The impetuous works of Karl Wilheim Diefenbach in Capri's Certosa
An obligatory stop on any tour of Capri, the 14th century Certosa di San Giacomo has evolved into one of the island's most important event venues and the impressive setting for the Diefenbach museum.
History of the Charterhouse
The Certosa was constructed in 1374 by Giacomo Arcucci, secretary of Giovanna d'Angio, as a sign of his gratitude for the birth of his son. Over the centuries, the Charterhouse and the monks who inhabited it were victims of numerous attacks by Saracen pirates. Today, part of the old religious complex is used as Capri's high school. The rest provides an oasis of peace and tranquility within steps of the Gardens of Augustus, which were built on the site of an Ancient Roman settlement.
Those visiting the Charterhouse to admire its 18th century fresco cycle and two exquisite cloisters will be surprised to find the works of Karl Wilheim Diefenbach, one of Europe's greatest symbolist painters, adorning the walls of the refectory
Born in Germany in 1875, from the word go, Diefenbach's unconventional lifestyle aroused just as much interest as his art.
Reformer, pacifist, vegetarian and nudist, Diefenbach advocated a complete spiritual re-orientation, involving the fusion of man, art and nature.
Together with his family, he went to live in a cave, where he received his rare visitors dressed exclusively in a white tunic.
The creation of a legend
Such eccentric behavior led to Diefenbach being considered a potentially dangerous subversive by the authorities and by his distraught wife who, exasperated by the alternative lifestyle imposed on her by her husband, attempted to poison him.
Despite the widespread opposition, Diefenbach's fame as an artist continued to spread throughout and beyond Germany and his 1891 exhibition in Vienna was even visited by the empire's ruling family.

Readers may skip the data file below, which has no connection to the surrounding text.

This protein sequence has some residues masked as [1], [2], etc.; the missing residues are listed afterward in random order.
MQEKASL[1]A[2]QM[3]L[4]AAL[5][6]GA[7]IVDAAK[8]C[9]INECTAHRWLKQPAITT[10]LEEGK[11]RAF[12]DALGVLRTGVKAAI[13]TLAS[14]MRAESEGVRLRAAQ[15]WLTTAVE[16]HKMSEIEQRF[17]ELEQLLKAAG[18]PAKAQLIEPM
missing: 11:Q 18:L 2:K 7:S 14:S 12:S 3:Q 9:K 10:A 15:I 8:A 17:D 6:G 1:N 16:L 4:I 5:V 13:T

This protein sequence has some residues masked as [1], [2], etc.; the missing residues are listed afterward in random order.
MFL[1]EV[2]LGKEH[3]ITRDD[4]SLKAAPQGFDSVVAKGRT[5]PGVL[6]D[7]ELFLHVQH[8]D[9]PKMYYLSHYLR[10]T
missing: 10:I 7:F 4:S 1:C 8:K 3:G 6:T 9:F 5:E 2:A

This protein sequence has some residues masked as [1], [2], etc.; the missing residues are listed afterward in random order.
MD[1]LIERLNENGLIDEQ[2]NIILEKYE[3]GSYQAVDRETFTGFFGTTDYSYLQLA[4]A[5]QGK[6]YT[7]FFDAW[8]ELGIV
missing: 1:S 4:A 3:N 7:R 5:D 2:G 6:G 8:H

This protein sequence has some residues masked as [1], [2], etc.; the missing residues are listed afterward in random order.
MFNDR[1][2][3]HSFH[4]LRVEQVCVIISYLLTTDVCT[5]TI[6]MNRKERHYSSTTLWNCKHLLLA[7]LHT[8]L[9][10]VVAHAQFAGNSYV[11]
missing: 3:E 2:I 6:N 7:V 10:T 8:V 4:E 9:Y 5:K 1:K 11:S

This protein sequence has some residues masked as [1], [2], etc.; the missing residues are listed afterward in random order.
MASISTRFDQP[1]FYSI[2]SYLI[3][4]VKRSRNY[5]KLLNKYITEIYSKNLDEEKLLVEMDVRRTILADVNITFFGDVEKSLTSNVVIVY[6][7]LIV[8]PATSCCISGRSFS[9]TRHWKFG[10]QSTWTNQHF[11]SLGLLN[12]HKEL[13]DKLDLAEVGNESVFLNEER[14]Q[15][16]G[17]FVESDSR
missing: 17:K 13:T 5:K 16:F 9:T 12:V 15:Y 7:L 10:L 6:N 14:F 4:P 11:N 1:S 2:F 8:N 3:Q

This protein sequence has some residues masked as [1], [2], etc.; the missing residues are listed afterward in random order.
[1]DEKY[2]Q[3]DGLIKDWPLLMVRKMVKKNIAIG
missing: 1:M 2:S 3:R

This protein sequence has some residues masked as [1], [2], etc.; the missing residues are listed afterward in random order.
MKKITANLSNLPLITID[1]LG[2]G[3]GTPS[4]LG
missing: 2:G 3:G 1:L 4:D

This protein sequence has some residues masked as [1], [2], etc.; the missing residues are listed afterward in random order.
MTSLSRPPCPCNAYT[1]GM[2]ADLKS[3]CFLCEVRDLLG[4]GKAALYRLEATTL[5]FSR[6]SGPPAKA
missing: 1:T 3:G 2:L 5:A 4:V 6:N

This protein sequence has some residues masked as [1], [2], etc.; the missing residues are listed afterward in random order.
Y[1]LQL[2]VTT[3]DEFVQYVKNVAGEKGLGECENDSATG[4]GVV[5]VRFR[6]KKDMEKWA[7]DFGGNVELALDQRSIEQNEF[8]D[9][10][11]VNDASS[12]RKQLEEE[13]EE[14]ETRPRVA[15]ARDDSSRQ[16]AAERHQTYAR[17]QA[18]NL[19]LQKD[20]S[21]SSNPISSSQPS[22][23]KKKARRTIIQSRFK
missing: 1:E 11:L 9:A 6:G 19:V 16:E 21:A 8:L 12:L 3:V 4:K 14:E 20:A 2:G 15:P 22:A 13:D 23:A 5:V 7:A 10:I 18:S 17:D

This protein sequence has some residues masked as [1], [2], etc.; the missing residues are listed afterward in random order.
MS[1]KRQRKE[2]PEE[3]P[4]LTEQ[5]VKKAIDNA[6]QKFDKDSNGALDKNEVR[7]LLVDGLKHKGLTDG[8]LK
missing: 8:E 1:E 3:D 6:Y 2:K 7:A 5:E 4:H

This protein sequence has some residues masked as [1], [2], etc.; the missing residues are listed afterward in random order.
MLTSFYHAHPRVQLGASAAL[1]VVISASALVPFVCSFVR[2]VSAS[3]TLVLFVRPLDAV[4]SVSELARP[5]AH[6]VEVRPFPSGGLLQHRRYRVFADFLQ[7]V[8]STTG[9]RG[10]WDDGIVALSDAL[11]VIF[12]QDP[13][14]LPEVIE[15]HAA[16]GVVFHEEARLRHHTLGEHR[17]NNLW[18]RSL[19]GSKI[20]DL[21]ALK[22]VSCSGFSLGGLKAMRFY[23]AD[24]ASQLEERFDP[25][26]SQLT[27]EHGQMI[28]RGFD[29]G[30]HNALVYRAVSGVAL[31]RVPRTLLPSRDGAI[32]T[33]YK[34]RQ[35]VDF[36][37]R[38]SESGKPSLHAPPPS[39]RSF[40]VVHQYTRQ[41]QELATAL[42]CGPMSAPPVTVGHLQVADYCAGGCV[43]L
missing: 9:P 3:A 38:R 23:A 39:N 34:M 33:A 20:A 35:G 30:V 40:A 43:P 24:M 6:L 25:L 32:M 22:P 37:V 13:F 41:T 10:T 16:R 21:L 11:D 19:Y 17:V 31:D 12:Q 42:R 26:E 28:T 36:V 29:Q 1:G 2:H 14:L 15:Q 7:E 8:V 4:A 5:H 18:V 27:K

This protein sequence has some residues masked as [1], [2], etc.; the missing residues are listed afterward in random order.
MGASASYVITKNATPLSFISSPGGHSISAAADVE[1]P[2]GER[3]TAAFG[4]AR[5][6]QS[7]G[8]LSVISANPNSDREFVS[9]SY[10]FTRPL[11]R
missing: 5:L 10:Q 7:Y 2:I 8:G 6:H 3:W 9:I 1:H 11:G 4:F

Escape to Capri
Regardless of his success, Diefenbach's sense of persecution failed to wane and in 1900 he moved to Capri, with the intention of living on the island for the rest of his life.
"With these wild rocks which I adore, this tremendous and beautiful sea, Capri is all I will ever need"
This declaration of undying love for the island might be interpreted as key to Diefenbach's works, realized with a mixture of oil paint' and other materials, from sand to bitumen, in order to obtain new consistencies.
Back from beyond
After decades of obscurity, in the 1970's the 31 works of Karl Wilhelm Diefenbach's "corpus caprese", were donated to the Italian state. It is hard not to be struck by the tension which emerges from these paintings, characterized by sudden strips of light interrupting the darkness: the expression of the artist's conviction that "evil is the lack of light".
The poignant intensity of Diefenbach's works creates a striking contrast with the ancient candor of the Charterhouse, and testifies to the island's unique ability to attract dreamers and poets from every corner of the globe to its shores.
Charterhouse of San Giacomo
Tuesday-Saturday: 9.00 to 14.00
Sunday: 9.00 to 13.00 - Monday closed
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